Fermenting and pickling are methods to treat perishable food, usually with the intent of preserving it for a long period.
|Definition||In the context of food, fermenting is the conversion of carbohydrates to alcohols and carbon dioxide or organic acids. The process also occurs in pickling.||Process of preserving foods by allowing it to anerobically ferment in brine. Fermenting occurs during pickling.|
|Method||Fermentation is the biochemical process in which energy is extracted from sugar without the use of oxygen. Fermentation by yeast is the basis of the alcoholic beverage industry.||The jar and lid are first boiled in order to sterilize them. The fruits or vegetables to be pickled are then added to the jar along with brine and/or vinegar and are then allowed to ferment until the desired taste is obtained.|
|Origin||Fermentation occurs naturally in fruits. Since ancient times, however, the earliest evidence of wine making dates from eight thousand years ago, in Georgia in the Caucasus area.||Pickling began as a way to preserve food for out-of-season use and for long journeys.|
|Foods||Used in the production of beer, wine or cider.||Vegetables and meats can be pickled for preservation.|
The term pickle is derived from the Dutch word pekel, meaning brine. Salt beef and salt pork were common staples for sailors on long voyages. Although the process was invented to preserve foods, pickles are also made to accompany main dishes.
The chemistry of fermentation were first investigated by Louis Pasteur in 1860, who called the process la vie sans air, or life without air. The primary benefit of fermentation is the conversion of sugars and other carbohydrates e.g., converting juice into wine, grains into beer, carbohydrates into carbon dioxide to leaven bread, and sugars in vegetables into preservative organic acids.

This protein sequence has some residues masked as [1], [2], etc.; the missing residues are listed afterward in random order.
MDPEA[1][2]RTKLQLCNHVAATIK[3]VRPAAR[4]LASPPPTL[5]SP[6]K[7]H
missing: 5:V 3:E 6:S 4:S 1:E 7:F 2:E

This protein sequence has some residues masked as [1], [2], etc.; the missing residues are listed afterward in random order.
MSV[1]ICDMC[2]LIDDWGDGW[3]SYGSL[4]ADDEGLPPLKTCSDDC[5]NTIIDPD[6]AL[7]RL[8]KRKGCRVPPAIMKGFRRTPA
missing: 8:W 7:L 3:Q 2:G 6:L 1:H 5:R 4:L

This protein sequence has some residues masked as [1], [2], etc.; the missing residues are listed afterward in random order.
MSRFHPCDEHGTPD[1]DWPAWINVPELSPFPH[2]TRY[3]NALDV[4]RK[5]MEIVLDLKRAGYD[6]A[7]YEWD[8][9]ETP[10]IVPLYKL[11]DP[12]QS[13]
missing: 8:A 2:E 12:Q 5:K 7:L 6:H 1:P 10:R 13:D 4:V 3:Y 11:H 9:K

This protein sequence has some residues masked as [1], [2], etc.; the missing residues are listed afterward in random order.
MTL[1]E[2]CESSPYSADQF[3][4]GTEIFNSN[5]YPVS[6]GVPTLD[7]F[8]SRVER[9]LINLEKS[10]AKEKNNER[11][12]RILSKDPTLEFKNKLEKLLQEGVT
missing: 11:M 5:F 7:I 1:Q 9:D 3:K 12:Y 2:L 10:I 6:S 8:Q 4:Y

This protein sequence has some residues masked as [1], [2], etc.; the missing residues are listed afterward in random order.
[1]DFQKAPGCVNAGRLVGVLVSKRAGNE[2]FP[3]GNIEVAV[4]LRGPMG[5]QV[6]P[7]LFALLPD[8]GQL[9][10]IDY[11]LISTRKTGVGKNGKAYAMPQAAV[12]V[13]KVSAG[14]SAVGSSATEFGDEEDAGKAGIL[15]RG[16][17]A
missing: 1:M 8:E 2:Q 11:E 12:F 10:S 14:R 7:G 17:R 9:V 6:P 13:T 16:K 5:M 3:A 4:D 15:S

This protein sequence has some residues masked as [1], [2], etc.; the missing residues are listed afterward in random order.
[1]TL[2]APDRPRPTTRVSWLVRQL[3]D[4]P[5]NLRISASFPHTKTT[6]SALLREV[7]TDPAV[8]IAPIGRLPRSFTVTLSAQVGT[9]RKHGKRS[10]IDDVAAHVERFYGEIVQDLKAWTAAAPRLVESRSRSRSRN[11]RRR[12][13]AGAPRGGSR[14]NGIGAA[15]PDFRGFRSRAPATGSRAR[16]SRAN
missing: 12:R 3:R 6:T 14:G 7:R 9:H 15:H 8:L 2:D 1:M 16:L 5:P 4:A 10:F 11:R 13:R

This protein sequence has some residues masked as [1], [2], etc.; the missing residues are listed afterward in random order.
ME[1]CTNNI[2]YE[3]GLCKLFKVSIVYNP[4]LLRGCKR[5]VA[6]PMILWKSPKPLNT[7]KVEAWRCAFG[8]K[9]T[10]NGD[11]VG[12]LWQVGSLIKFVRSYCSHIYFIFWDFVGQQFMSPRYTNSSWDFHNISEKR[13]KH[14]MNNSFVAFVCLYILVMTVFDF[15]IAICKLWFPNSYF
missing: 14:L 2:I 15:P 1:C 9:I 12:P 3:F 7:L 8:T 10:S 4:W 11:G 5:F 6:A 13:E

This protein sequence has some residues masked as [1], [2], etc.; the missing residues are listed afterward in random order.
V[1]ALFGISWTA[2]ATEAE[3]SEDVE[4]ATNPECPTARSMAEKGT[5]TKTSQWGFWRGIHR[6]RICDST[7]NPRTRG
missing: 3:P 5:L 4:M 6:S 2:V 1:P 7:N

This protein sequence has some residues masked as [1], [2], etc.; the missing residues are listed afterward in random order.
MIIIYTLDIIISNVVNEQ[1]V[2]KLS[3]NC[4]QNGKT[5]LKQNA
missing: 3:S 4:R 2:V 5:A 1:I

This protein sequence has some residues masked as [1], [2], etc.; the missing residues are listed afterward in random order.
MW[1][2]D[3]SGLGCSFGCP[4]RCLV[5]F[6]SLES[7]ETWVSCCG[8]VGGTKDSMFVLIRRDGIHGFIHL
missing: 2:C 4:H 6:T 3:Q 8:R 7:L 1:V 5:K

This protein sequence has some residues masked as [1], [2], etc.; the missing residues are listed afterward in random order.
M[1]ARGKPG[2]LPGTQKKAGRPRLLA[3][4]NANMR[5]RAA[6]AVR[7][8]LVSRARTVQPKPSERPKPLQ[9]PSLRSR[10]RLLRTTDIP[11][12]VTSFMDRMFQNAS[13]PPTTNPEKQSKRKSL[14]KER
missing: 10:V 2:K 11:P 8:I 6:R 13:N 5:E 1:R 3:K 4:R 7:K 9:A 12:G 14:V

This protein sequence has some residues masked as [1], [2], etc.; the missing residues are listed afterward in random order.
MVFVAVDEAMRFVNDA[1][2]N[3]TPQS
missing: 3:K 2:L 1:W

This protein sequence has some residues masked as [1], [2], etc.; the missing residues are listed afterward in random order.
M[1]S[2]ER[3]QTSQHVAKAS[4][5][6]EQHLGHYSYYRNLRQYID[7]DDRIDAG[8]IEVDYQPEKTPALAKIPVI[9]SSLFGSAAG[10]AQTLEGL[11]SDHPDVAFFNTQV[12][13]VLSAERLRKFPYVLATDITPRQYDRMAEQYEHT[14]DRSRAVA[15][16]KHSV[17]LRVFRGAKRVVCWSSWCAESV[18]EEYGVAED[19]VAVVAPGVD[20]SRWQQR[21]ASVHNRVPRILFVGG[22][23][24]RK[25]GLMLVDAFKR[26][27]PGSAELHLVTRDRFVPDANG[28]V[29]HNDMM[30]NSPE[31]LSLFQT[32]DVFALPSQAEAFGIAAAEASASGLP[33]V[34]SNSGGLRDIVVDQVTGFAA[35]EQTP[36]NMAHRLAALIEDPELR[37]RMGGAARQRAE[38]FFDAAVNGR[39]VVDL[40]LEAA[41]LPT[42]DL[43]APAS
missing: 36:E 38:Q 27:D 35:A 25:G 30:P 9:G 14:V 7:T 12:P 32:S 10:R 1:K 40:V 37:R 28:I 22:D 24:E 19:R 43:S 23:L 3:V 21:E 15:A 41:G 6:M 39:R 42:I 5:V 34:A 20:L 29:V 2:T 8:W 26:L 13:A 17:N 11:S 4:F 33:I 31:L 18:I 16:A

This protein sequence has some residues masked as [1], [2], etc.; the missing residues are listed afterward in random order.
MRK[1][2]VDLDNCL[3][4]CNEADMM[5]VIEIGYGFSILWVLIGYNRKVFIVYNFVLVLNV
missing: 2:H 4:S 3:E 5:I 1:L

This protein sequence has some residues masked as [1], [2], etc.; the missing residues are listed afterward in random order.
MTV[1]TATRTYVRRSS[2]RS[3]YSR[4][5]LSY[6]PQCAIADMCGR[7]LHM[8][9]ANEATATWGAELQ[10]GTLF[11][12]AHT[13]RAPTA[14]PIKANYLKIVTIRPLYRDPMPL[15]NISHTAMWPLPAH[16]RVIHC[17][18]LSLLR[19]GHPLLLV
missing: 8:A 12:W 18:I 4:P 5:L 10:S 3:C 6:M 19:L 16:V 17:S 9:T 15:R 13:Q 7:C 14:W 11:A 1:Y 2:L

For pickling vegetables, the firmest vegetables are chosen. The pickling liquid or brine usually consists of vinegar, water and salt boiled together. The vegetables are tightly placed in a boiled and sterilized canning jar. The boiling brine is poured over the vegetables and in to the jar and sealed for a couple of weeks in a cool place.
Fermentation is carried out without oxygen, and is therefore an anaerobic process. Fermentation is also important in baking. Yeast is mixed in with the dough, so as to consume sugar. Carbon dioxide causes the dough to expand during the rising phase. Once in the oven, fermentation ceases as the yeast dies from the heat. Sugar from grapes (for wine) or grain (for beer) is fermented by strains of yeast chosen for their tolerance of alcohol and other characteristics. The yeast continues to ferment until either the sugar is depleted, or their fermenting enzymes become inhibited by the build-up of products. In both wine and beer-making, initial fermentation occurs in large vats, allowing the carbon dioxide to bubble off. For most wines, bottling is done only after fermentation has ceased. Champagne and other "sparkling" wines are bottled before the end of fermentation, causing some carbon dioxide to be trapped in the bottle, where it becomes dissolved in the liquid. Most beers are also completely fermented before bottling, with carbon dioxide added back in just before capping. You can ferment alcohol just by waiting for wild yeast to colonize any fruit juice or grain mash, but the results are not likely to be pretty. There are strains of yeast known to be good for brewing.
Commonly pickled foods in different countries include:
- India: Pickles (achar): Vegetables preserved in salt, spices and oil) Most popular pickles are made from raw mango, lime, garlic, green chillies, mixed vegetables, and sometimes shrimp or meat with a lot of oil.
- Korea: Kimchi made from pickled cabbage and radish.
- Scandanavia; Pickled herring, rollmop, salmon.
- Russia: Pickled beetroots, cucumbers, eggplant (stuffed with tomato).
- Britain: Pickled onions, pickled eggs, gherkins, Branston pickled and picalli eaten with ploughman's sandwich.
Common foods that use fermentation in preparation:
- India: Yogurt, dosa, idli, appam, and achar
- Far East Asia: Soya sauce, Stinky tofu.
- Africa: Fermented millet porridge
- Germany: Sauerkraut
- Italy: Elderberry wine, proscutto, salami,
- France: Crème fraîche